Tuesday, May 6, 2014

St. George and the Dragon: Homily for St. George's Day Evensong

One of my earliest childhood memories is of taking family vacations in southern Austria. We always stayed in the same little town on the Worthersee lake, a place where my father had been one of the liberating Allied troops at the end of World War 2 and where he was always welcomed back as a hero. We frequently took the ferry across the lake to see the Lindwurm in the center of Klagenfurt am Worthersee. The Lindwurm is a great stone representation of the swamp-dwelling dragon that a millennium ago roamed the area around the Worthersee lake and which was eventually killed by a brave knight, allowing the establishment of the town. So you could say my association with dragons goes back a long way.

I grew up in Northern Ireland in the 1960's, and the display of a St. George cross was a good way to get shot in some parts of the province, even if it was somewhat camouflaged by the overlay of other flags in the Union Jack. I remember having to learn the component crosses: St. Andrew's diagonal white cross on a blue ground; St Patrick's red diagonal Cross on a white ground; and the red St. George's Cross on a white ground, dominating the whole thing. Perhaps tellingly, the flag of Wales, which features a red dragon, is not represented in the Union Jack at all. The dragon has been completely vanquished by George. No wonder the other British peoples look a little askance at the union flag.

All the best adventure stories feature dragons. The ancient Greeks had the Kraken; the Bible has the Beast of Revelation; Tolkien has Smaug; and CS Lewis includes a dragon in one of his Narnia books, The Voyage of the Dawn Treader. Perhaps you remember the story: Eustace, an obnoxious, greedy, and imagination-challenged little boy, goes off on his own and gets predictably lost. Lewis describes Eustace's discovery through the boy's own eyes.
At the bottom of a cliff a little on his left hand was a low, dark hole the entrance to a cave perhaps. And out of this two thin wisps of smoke were coming, And the loose stones just beneath the dark hollow were moving just as if something were crawling in the dark behind them. Something WAS crawling. Worse still, something was coming out. Edmund or Lucy or you would have recognized it at once, but Eustace had read none of the right books. The thing that came out oft he cave was something he had never even imagined - a long lead-coloured snout, dull red eyes, no feathers or fur, a long, lithe body that trailed on the ground, legs whose elbows went up higher than its back like a spider's, cruel claws, bat's wings that made a rasping noise on the stones, yards of tail. And the two lines of smoke were coming from its two nostrils. He never said the word "Dragon" to himself. Nor would it have made things any better if he had.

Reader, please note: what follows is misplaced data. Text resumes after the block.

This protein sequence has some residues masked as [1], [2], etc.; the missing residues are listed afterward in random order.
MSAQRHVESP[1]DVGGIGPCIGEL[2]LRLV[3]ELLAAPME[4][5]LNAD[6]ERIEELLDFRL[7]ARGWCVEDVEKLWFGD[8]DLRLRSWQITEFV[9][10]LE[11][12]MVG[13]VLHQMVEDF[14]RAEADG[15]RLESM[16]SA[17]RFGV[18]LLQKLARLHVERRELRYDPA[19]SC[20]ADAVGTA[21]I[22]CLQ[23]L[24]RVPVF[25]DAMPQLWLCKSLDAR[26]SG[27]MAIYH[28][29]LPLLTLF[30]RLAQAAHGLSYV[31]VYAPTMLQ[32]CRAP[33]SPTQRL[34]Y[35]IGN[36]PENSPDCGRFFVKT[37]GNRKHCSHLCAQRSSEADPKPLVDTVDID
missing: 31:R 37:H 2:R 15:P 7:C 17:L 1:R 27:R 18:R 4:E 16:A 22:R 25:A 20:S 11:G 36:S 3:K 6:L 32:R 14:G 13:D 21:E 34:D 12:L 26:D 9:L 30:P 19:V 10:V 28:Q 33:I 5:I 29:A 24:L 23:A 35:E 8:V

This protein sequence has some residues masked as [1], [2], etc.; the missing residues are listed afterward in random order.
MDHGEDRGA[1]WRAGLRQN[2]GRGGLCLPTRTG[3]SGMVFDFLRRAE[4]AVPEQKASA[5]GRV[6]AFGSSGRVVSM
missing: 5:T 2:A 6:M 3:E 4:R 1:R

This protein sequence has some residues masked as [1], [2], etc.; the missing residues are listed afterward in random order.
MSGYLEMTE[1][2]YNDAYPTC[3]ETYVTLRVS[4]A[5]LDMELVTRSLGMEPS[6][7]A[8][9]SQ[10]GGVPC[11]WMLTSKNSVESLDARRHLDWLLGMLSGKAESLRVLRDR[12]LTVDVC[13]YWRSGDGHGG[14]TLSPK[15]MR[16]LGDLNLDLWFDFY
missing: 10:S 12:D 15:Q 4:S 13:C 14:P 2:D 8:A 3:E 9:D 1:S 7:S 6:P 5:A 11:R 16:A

Eustace witnesses the death of this dragon, and he takes a nap on top of the dragon's hoard of treasure. When he wakes up, he has been transformed into a dragon, and he instantly realizes why. "Sleeping on a dragon's hoard with greedy, dragonish thoughts in his heart, he had become a dragon himself."

Eustace the dragon quickly realizes how horribly lonely it is to be a terror. He is utterly miserable and pathetically grateful when his human friends accept him in his new form. His dragon experience is mercifully brief, as Aslan the lion soon comes to him and invites him to strip away his scaly armor. Eustace is unable to do the whole job by himself, and the last layer has to be removed, very painfully, by the lion. Eustace tells the story:
"The very first tear he made was so deep that I thought it had gone right into my heart. And when he began pulling the skin off, it hurt worse than anything I've ever felt.... Well, he peeled the beastly stuff right off ... and there it was lying on the grass. And there was I as smooth and soft as a peeled switch... Then he caught hold of me and threw me into the water. It smarted like anything but only for a moment... I had turned into a boy again."
Eustace the dragon is restored, even reborn, as Eustace the boy, and in that rebirth he has begun a spiritual transformation into someone much more lovable than he was before. Maybe you know someone who needs to be undragoned. Maybe you need to be undragoned yourself. Maybe there are layers of armor or scales on each of us that need to be stripped away by divine power. Maybe St. George himself, the pure and virtuous knight that he was, slew a dragon within himself when he gave himself to Christ. According to historians, the real dragon in the story of St. George is the Emperor Diocletian, who had George put to death for his Christian faith.

There are dragons in our world today: dragons of hatred, poverty, greed. The center of Africa is filled with the dragons of greed: their hoard includes blood diamonds and so-called conflict minerals, including minerals that my iPad uses in its touch-screen. We feed the dragon with our appetite for new technology. Meanwhile the people who live in Congo are devastated as the rule of law breaks down and greedy individuals and factions form armies and lay waste the towns and farms, just as deadly as any dragon breathing fire out of the sky.

We Americans hoard so much of the world's wealth: does that make us into dragons? Who will slay the dragon of greed in our lives? Like Eustace, it is impossible for us to strip off that layer of dragon's skin: we will have to ask God to do it for us. And having done it, having been reborn in the character of George, courageous, pure, and loving, perhaps we will find the grace to go out and slay other dragons.

May the memory of St. George and the cross of courage be our companions in the battle.

The Very Rev. Penelope Bridges
May 4, 2014 

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